Spiritualised looked really epic but to be honest it never really caught me. After such a crazy Saturday I’m not sure many of us were up for the underwhelming sounds and despite a full orchestra and choir we gave them the standard fifteen minutes and then moved on.
Playing the second of two shows The XX were a big surprise, partly because I had seen them the night before and was unimpressed but secondly because there was hardly anyone there. By this point it was a mixture of people already gone home, were crashing out or watching The Raincoats downstairs but either way, seeing The XX play to about 200 other people was pretty special, with so much hype about them last year it was great to see them pull it off to a crowd of people who really don’t like hyped bands.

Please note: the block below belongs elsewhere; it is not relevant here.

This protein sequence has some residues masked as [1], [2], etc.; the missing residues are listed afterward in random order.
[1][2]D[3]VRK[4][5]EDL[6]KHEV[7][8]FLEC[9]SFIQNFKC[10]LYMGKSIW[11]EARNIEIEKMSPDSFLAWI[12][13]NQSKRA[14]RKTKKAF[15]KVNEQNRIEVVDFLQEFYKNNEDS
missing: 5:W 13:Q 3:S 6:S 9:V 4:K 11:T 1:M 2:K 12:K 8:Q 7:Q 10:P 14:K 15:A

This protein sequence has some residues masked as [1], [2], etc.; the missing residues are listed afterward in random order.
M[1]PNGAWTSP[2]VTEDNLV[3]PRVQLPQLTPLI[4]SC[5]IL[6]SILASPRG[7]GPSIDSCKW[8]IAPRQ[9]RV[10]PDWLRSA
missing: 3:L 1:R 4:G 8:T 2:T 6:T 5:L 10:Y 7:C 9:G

Cocorosie took the final slot of the weekend and filled it with some of the most delicate, beautiful songs of the weekend. Their amazingly charming catchy tunes mixed in so many genres, it was such a pleasure to watch.
I arrived back home a shadow of my former self, a broken man. I extended my deadlines, checked myself in at the doctors, bought the entire Broadcast back catalogue and can’t wait until the Christmas events. Once again ATP has proved that it truly is the best music festival in the country.
Words : Gordon Reid
Photos : Francesca Jones
: Matthew Pratt